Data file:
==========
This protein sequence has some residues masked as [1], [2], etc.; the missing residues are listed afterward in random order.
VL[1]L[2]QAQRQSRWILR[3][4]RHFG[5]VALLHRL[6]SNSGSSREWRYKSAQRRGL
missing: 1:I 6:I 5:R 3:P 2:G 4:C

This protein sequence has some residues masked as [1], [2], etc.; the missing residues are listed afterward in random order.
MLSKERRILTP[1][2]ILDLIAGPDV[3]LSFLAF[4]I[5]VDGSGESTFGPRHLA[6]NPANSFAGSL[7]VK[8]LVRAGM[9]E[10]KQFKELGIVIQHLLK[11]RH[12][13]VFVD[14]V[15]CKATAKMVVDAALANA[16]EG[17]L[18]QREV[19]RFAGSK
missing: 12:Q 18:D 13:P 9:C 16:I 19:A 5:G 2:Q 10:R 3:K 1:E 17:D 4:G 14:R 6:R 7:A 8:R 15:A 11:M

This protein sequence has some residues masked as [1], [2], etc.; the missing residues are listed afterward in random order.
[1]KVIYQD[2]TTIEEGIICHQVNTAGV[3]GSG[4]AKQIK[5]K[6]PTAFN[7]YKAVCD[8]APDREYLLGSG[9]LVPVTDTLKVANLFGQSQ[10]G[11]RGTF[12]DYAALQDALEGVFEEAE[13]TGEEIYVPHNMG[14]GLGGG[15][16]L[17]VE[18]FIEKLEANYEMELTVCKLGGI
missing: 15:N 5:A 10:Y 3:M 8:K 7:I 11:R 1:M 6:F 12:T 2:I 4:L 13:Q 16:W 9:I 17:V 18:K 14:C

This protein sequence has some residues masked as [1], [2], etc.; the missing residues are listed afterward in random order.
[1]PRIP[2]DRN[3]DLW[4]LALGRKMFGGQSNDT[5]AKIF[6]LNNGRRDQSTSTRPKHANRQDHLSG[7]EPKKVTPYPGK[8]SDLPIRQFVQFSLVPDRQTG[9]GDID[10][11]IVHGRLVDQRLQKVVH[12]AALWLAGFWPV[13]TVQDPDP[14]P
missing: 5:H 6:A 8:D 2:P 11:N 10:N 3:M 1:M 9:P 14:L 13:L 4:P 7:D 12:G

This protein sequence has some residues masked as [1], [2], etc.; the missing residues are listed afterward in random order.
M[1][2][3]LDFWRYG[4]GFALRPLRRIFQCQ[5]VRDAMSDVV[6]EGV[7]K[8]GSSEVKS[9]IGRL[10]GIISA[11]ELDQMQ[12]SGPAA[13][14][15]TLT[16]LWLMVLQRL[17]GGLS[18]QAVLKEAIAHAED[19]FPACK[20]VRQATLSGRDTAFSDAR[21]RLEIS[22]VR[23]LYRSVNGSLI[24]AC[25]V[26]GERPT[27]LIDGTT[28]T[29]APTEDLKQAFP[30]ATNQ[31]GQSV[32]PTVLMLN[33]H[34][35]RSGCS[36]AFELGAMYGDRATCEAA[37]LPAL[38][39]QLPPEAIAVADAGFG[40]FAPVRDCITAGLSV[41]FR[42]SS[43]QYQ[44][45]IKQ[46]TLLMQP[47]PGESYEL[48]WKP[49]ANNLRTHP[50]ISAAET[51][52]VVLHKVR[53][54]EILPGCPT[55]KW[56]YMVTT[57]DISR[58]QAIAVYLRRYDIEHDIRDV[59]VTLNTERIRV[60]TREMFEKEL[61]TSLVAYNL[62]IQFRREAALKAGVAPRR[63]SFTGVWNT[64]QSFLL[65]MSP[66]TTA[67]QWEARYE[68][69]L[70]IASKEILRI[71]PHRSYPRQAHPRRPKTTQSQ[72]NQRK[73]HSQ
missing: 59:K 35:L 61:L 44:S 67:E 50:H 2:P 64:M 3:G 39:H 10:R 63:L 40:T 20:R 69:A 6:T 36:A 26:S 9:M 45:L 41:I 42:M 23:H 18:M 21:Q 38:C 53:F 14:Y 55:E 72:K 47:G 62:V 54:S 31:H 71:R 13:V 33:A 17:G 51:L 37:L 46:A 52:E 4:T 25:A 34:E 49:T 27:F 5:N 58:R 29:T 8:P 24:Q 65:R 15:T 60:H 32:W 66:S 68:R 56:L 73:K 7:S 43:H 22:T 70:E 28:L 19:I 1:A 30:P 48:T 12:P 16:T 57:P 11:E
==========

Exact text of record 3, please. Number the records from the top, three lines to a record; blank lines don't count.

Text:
This protein sequence has some residues masked as [1], [2], etc.; the missing residues are listed afterward in random order.
[1]KVIYQD[2]TTIEEGIICHQVNTAGV[3]GSG[4]AKQIK[5]K[6]PTAFN[7]YKAVCD[8]APDREYLLGSG[9]LVPVTDTLKVANLFGQSQ[10]G[11]RGTF[12]DYAALQDALEGVFEEAE[13]TGEEIYVPHNMG[14]GLGGG[15][16]L[17]VE[18]FIEKLEANYEMELTVCKLGGI
missing: 15:N 5:A 10:Y 3:M 8:K 7:I 11:R 1:M 6:F 12:T 2:I 4:L 13:Q 16:W 9:I 17:V 18:K 14:C